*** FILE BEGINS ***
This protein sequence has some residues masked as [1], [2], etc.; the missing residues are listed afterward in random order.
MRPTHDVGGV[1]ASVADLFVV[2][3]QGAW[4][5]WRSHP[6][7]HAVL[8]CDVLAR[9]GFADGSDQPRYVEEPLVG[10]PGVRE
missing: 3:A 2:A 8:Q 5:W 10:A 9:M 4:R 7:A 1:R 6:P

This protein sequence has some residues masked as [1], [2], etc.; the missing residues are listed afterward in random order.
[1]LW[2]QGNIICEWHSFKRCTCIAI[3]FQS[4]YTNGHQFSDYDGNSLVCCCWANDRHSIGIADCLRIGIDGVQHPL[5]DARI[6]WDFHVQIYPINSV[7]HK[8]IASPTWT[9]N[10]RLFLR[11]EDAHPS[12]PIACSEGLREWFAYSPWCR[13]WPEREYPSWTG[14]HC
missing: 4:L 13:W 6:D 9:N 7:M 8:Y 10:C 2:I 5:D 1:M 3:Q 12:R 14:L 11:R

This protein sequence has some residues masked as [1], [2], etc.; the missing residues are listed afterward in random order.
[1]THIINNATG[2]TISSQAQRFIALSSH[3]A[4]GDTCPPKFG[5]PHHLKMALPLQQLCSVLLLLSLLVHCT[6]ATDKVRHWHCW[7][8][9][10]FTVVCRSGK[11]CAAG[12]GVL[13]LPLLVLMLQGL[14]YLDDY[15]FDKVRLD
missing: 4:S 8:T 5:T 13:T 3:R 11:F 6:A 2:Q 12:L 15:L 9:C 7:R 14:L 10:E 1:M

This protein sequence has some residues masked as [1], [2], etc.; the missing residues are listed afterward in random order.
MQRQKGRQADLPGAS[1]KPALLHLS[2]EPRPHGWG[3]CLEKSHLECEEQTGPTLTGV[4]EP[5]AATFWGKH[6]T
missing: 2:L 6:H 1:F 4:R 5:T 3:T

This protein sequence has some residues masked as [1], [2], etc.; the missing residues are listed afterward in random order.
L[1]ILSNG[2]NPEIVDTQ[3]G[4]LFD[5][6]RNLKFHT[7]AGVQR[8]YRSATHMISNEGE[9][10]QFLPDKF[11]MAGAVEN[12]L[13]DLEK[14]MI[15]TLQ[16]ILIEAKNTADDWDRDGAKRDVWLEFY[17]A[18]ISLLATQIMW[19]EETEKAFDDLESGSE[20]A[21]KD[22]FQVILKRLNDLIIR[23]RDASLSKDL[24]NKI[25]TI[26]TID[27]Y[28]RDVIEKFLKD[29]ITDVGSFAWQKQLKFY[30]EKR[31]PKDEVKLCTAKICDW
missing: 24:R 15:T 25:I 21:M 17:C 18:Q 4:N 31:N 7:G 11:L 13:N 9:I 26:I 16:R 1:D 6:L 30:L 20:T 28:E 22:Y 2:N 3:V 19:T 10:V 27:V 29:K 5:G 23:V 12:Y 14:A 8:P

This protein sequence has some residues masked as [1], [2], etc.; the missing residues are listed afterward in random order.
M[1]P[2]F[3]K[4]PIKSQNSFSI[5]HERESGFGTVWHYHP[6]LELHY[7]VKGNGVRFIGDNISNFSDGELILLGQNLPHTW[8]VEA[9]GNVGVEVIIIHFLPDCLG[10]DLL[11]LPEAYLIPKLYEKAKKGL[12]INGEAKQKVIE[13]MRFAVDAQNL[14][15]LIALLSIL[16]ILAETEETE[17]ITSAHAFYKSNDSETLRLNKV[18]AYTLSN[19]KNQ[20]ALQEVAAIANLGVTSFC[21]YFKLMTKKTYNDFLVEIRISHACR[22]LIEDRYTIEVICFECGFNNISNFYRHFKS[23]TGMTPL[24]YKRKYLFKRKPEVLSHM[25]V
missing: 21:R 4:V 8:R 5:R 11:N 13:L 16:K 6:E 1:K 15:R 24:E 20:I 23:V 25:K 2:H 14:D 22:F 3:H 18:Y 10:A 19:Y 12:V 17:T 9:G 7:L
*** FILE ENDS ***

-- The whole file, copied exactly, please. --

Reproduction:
This protein sequence has some residues masked as [1], [2], etc.; the missing residues are listed afterward in random order.
MRPTHDVGGV[1]ASVADLFVV[2][3]QGAW[4][5]WRSHP[6][7]HAVL[8]CDVLAR[9]GFADGSDQPRYVEEPLVG[10]PGVRE
missing: 3:A 2:A 8:Q 5:W 10:A 9:M 4:R 7:A 1:R 6:P

This protein sequence has some residues masked as [1], [2], etc.; the missing residues are listed afterward in random order.
[1]LW[2]QGNIICEWHSFKRCTCIAI[3]FQS[4]YTNGHQFSDYDGNSLVCCCWANDRHSIGIADCLRIGIDGVQHPL[5]DARI[6]WDFHVQIYPINSV[7]HK[8]IASPTWT[9]N[10]RLFLR[11]EDAHPS[12]PIACSEGLREWFAYSPWCR[13]WPEREYPSWTG[14]HC
missing: 4:L 13:W 6:D 9:N 7:M 8:Y 10:C 2:I 5:D 1:M 3:Q 12:R 14:L 11:R

This protein sequence has some residues masked as [1], [2], etc.; the missing residues are listed afterward in random order.
[1]THIINNATG[2]TISSQAQRFIALSSH[3]A[4]GDTCPPKFG[5]PHHLKMALPLQQLCSVLLLLSLLVHCT[6]ATDKVRHWHCW[7][8][9][10]FTVVCRSGK[11]CAAG[12]GVL[13]LPLLVLMLQGL[14]YLDDY[15]FDKVRLD
missing: 4:S 8:T 5:T 13:T 3:R 11:F 6:A 2:Q 12:L 15:L 9:C 7:R 14:L 10:E 1:M

This protein sequence has some residues masked as [1], [2], etc.; the missing residues are listed afterward in random order.
MQRQKGRQADLPGAS[1]KPALLHLS[2]EPRPHGWG[3]CLEKSHLECEEQTGPTLTGV[4]EP[5]AATFWGKH[6]T
missing: 2:L 6:H 1:F 4:R 5:T 3:T

This protein sequence has some residues masked as [1], [2], etc.; the missing residues are listed afterward in random order.
L[1]ILSNG[2]NPEIVDTQ[3]G[4]LFD[5][6]RNLKFHT[7]AGVQR[8]YRSATHMISNEGE[9][10]QFLPDKF[11]MAGAVEN[12]L[13]DLEK[14]MI[15]TLQ[16]ILIEAKNTADDWDRDGAKRDVWLEFY[17]A[18]ISLLATQIMW[19]EETEKAFDDLESGSE[20]A[21]KD[22]FQVILKRLNDLIIR[23]RDASLSKDL[24]NKI[25]TI[26]TID[27]Y[28]RDVIEKFLKD[29]ITDVGSFAWQKQLKFY[30]EKR[31]PKDEVKLCTAKICDW
missing: 24:R 15:T 25:I 21:M 17:C 18:Q 4:N 31:N 7:G 11:L 13:N 9:I 26:I 16:R 1:D 6:L 30:L 20:T 28:E 22:Y 2:N 3:V 19:T 10:V 27:V 29:K 5:G 23:V 12:Y 14:A 8:P

This protein sequence has some residues masked as [1], [2], etc.; the missing residues are listed afterward in random order.
M[1]P[2]F[3]K[4]PIKSQNSFSI[5]HERESGFGTVWHYHP[6]LELHY[7]VKGNGVRFIGDNISNFSDGELILLGQNLPHTW[8]VEA[9]GNVGVEVIIIHFLPDCLG[10]DLL[11]LPEAYLIPKLYEKAKKGL[12]INGEAKQKVIE[13]MRFAVDAQNL[14][15]LIALLSIL[16]ILAETEETE[17]ITSAHAFYKSNDSETLRLNKV[18]AYTLSN[19]KNQ[20]ALQEVAAIANLGVTSFC[21]YFKLMTKKTYNDFLVEIRISHACR[22]LIEDRYTIEVICFECGFNNISNFYRHFKS[23]TGMTPL[24]YKRKYLFKRKPEVLSHM[25]V
missing: 21:R 4:V 8:R 5:R 11:N 13:L 16:K 6:E 1:K 15:R 24:E 20:I 23:V 25:K 2:H 14:D 22:F 3:H 18:Y 10:A 19:Y 12:V 17:T 9:G 7:L